"The new regime is likely to require a more collaborative approach to the fixing of the design by the professional and contractor teams prior to commencement of works on site, but it also raises important questions around managing design risk, in addition to delay and cost risks, where effective utilisation of technology is likely to have a significant role to play," she said.
Once the building is occupied, an 'accountable person' will have to be appointed to ensure the ongoing fire and structural safety of the building and to proactively engage with residents. The accountable person must appoint a building safety manager to run the building safely on a day to day basis. HSE will have the power to veto the appointment of unsuitable building safety managers.
It is clear that this is likely to result in a sea change as to how design is created, developed and recorded… and potentially on the ability of the parties to agilely make design changes during the construction phase.
Buildings within scope will have to be registered with the new regulator, and a safety case provided before HSE will issue a building assurance certificate allowing occupation of the building. This must be reviewed every five years. Failure to comply with the conditions in the certificate will be a criminal offence.
Duty holders will also be responsible for keeping vital safety information about how the building was designed and built and is managed up to date. This so-called 'golden thread' of information will be stored electronically for the entire life of the building. The government is likely to require that this digital record complies with building information modelling (BIM) standards.
Projects expert Kofi Atta said: "Detailed requirements as to the nature and extent of the digital information required to be submitted prior to commencement of construction – gateway 2 – and prior to occupation – gateway 3 – will be confirmed in secondary legislation to be issued in due course. However, it is clear that this is likely to result in a sea change as to how design is created, developed and recorded from inception right up to completion, and potentially on the ability of the parties to agilely make design changes during the construction phase".
The bill amends the 1984 Building Act and associated regulations for all building work. It will extend the time limit for prosecution from two years to ten years; and for section 36 notices, which require correction of non-compliant work, from one year to 10 years. New criminal liability will be introduced for breaches of the building regulations; for offences committed by a corporate body with the consent or connivance of a director, manager or officer, or where an offence is attributable to their neglect.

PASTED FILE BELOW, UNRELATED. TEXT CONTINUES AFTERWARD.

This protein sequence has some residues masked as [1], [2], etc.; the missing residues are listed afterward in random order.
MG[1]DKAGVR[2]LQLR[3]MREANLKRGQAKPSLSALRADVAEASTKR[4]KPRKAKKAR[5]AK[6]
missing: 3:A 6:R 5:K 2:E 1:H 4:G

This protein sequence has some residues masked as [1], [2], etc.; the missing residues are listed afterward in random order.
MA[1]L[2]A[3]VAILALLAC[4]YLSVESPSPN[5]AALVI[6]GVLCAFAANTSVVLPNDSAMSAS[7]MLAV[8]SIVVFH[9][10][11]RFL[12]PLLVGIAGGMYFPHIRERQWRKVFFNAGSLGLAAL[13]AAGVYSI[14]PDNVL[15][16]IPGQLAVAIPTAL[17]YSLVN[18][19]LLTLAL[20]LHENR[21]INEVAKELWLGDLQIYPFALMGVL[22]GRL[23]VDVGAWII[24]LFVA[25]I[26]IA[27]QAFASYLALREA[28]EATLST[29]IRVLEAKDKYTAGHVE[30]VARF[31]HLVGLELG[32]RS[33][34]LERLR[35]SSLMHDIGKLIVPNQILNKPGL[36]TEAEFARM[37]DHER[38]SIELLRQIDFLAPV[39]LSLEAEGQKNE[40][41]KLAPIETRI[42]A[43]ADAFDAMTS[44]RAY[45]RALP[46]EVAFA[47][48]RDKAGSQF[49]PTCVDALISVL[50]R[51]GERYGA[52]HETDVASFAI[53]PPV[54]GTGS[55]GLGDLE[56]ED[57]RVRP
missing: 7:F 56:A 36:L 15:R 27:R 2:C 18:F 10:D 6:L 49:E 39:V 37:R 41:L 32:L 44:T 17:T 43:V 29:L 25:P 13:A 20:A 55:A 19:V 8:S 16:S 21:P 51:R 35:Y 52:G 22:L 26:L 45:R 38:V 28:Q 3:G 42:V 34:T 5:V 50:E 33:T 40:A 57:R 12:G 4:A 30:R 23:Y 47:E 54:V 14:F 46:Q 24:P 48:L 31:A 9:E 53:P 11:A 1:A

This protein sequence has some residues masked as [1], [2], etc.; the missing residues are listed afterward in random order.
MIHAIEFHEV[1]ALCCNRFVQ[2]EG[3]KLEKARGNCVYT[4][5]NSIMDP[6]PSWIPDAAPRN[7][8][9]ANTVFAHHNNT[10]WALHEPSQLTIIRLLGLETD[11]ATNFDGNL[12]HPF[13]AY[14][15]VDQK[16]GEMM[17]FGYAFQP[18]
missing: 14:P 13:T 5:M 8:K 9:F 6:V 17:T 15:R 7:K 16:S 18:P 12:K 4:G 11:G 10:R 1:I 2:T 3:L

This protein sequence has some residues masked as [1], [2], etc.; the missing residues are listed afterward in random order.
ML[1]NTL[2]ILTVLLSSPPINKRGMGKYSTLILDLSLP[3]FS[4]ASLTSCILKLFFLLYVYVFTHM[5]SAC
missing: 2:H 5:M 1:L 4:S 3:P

The Building Safety Bill, together with the fire safety consultation, represent a serious drive to improve fire and structural safety across the whole of the build environment.
The building control system will also be improved. The new building safety regulator will establish and maintain a register of individual building inspectors and building control approvers, who may be organisations or individuals. Current 'approved inspectors' who wish to continue undertaking building control work will need to register as 'building control approvers'. Registered building control inspectors will be able to provide advice to local authorities or registered building control approvers overseeing building work. Many inspectors in local authorities and approved inspectors are expected to transition into this role.
New competence requirements will apply to all of the proposed new roles, as well as to a wider range of professionals and tradespeople. The new regulator will hold and maintain a register of competent principal designers, principal contractors and building safety managers. Oversight of training and competence will be provided by an industry committee.
Separately, the government published a consultation document seeking views on complementary proposals to:
The consultation closes on 12 October.
Pinsent Masons experts will discuss the contents of the Building Safety Bill and fire safety consultation at a webinar on 12 August.
06 Jun 2019
28 Jun 2019